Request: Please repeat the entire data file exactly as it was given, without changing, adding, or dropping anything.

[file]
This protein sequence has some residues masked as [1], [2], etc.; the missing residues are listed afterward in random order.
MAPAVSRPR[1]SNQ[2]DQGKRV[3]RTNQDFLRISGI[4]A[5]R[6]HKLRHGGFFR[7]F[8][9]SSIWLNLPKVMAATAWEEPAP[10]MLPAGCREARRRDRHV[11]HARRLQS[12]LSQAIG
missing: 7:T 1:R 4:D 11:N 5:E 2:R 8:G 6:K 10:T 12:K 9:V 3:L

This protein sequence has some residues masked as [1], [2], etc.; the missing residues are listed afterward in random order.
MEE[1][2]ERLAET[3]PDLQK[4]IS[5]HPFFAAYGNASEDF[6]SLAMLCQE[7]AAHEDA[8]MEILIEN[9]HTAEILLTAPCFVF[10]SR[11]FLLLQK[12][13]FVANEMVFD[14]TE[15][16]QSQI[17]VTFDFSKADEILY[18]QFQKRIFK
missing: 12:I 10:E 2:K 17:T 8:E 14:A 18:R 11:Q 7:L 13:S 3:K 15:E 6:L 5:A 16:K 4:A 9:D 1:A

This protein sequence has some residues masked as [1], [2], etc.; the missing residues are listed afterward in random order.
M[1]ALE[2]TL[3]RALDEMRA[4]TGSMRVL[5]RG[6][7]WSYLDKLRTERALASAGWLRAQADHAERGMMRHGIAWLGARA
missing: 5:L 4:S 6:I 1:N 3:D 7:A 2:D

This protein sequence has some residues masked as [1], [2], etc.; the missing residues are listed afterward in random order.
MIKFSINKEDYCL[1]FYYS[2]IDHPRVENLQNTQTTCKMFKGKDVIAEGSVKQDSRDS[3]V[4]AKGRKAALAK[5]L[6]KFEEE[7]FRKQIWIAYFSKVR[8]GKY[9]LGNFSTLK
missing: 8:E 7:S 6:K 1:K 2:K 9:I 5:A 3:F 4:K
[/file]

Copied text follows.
This protein sequence has some residues masked as [1], [2], etc.; the missing residues are listed afterward in random order.
MAPAVSRPR[1]SNQ[2]DQGKRV[3]RTNQDFLRISGI[4]A[5]R[6]HKLRHGGFFR[7]F[8][9]SSIWLNLPKVMAATAWEEPAP[10]MLPAGCREARRRDRHV[11]HARRLQS[12]LSQAIG
missing: 7:T 1:R 4:D 11:N 5:E 2:R 8:G 6:K 10:T 12:K 9:V 3:L

This protein sequence has some residues masked as [1], [2], etc.; the missing residues are listed afterward in random order.
MEE[1][2]ERLAET[3]PDLQK[4]IS[5]HPFFAAYGNASEDF[6]SLAMLCQE[7]AAHEDA[8]MEILIEN[9]HTAEILLTAPCFVF[10]SR[11]FLLLQK[12][13]FVANEMVFD[14]TE[15][16]QSQI[17]VTFDFSKADEILY[18]QFQKRIFK
missing: 12:I 10:E 2:K 17:T 8:E 14:A 18:R 11:Q 7:L 13:S 3:K 15:E 6:L 5:A 16:K 4:A 9:D 1:A

This protein sequence has some residues masked as [1], [2], etc.; the missing residues are listed afterward in random order.
M[1]ALE[2]TL[3]RALDEMRA[4]TGSMRVL[5]RG[6][7]WSYLDKLRTERALASAGWLRAQADHAERGMMRHGIAWLGARA
missing: 5:L 4:S 6:I 1:N 3:D 7:A 2:D

This protein sequence has some residues masked as [1], [2], etc.; the missing residues are listed afterward in random order.
MIKFSINKEDYCL[1]FYYS[2]IDHPRVENLQNTQTTCKMFKGKDVIAEGSVKQDSRDS[3]V[4]AKGRKAALAK[5]L[6]KFEEE[7]FRKQIWIAYFSKVR[8]GKY[9]LGNFSTLK
missing: 8:E 7:S 6:K 1:K 2:K 9:I 5:A 3:F 4:K